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Intranasal vaccination can reduce risk of vaccine interference

Victor Cortese for Progressive Cattleman Published on 24 November 2018
Intranasal vaccination

Vaccine interference is something not every cattle producer is aware of, but it can have a big impact on how well cattle respond to vaccinations.

We have seen in several studies certain vaccines can block the immune response to other vaccines in a program, compromising the protection provided.

The young calf’s immune system is unique in how it responds to viral and bacterial challenges. Setting that young calf up for success starts with vaccinating the cow correctly and ensuring adequate nutrition during the entire pregnancy.

A strong cow vaccination and nutrition program sets a calf up for success by developing high-quality colostrum full of antibodies against key pathogens.

Calfhood vaccinations can complement what the dam provides through colostrum and further give a calf every chance to be healthy and perform to its potential. Timing and type of vaccine administration play key roles in managing the young calf.

Research has shown an injectable infectious bovine rhinotracheitis (IBR) vaccination given to naïve calves can interfere with the calf’s response to injectable Mannheimia haemolytica vaccinations.

A recent Montana study showed we can effectively protect calves early with an intranasal respiratory vaccine at birth without maternal antibody interference. The intranasal vaccine works with the calf’s immune system to prevent bovine respiratory syncytial virus (BRSV) and help protect against IBR and parainfluenza 3 virus.

We saw the best results with a booster of the intranasal respiratory vaccine 60 days later, along with an injectable vaccine protecting against bovine viral diarrhea (BVD) Type 1 and 2 viruses, as well as M. haemolytica before heading to pasture.

An earlier North Dakota State University study demonstrated similar results in that an intranasal vaccine administered to naïve calves for protection against IBR and BRSV did not result in the same interference as injectable IBR vaccine.

In the North Dakota State University study, calves vaccinated with an intranasal BRSV and IBR vaccine had a significant (P less than 0.05) increase in BRSV antibody response when revaccinated with an injectable 5-way modified live virus vaccine 90 days later. Vaccination with M. haemolytica bacterin-leukotoxoid at approximately 8 weeks old also resulted in a statistically significant (P less than 0.05) anamnestic response following revaccination 90 days later.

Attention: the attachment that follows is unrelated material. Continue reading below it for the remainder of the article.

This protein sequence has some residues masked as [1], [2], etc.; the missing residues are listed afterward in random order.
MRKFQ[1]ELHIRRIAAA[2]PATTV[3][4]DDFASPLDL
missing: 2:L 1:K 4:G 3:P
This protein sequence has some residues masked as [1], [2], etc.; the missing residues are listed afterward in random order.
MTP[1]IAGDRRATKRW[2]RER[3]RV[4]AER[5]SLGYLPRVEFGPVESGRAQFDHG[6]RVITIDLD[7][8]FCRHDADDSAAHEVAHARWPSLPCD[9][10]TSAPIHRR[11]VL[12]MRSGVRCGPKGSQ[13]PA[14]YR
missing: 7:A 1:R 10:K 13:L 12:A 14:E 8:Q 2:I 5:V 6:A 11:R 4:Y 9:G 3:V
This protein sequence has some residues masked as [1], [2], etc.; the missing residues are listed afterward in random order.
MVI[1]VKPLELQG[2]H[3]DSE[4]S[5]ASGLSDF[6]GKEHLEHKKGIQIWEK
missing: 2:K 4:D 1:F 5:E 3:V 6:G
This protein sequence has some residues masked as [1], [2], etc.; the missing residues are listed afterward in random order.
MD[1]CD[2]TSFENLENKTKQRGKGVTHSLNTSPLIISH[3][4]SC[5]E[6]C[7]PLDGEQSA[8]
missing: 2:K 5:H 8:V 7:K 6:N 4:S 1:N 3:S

I usually recommend the following approach to calf vaccinations to have the best immune response and avoid any potential vaccine interference issues:

  • At birth: Intranasal BRSV and IBR vaccine if the herd has a history of respiratory issues in the nursing calf before branding or turnout. In heavy milking herds, a Clostridium perfringens Type C & D vaccine at birth before the calf receives colostrum can help reduce losses to that clostridial disease. If the calf has already nursed, the maternal antibodies may block the calf’s ability to respond to C&D perfringens vaccine.

  • Nursing calf, branding or turnout: Intranasal BRSV and IBR vaccine and injectable BVD/M. haemolytica combination. If you have summer pneumonia issues, don’t skip this vaccination series. I usually only recommend a 7-way clostridial vaccine at this stage if a ranch has a previous issue with blackleg; otherwise maternal antibodies do a good job of protecting the calf.

  • Pre-weaning and weaning: If you didn’t give a respiratory vaccine at turnout time, then start with the intranasal BRSV and IBR vaccine along with an injectable M. haemolytica bacterin and BVD vaccine at preweaning. Follow this with an injectable 5-way respiratory vaccine approximately three weeks later when the calves are weaned or after weaning.

    If you gave a respiratory vaccine at turnout, then simply revaccinate at weaning with a combination respiratory vaccine that covers your viral and bacterial pathogens.

No vaccine is 100 percent effective in eliminating disease, but proper timing and administration can go a long way in helping keep cows and their calves healthy. I encourage producers to work closely with their herd veterinarians to implement a strong disease prevention program. A well-planned vaccination program reduces vaccine interference issues and more effectively protects the herd.  end mark

PHOTO: Intranasal vaccination. Staff photo.

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Victor Cortese
  • Victor Cortese

  • Director of Immunology and Biologicals
  • Zoetis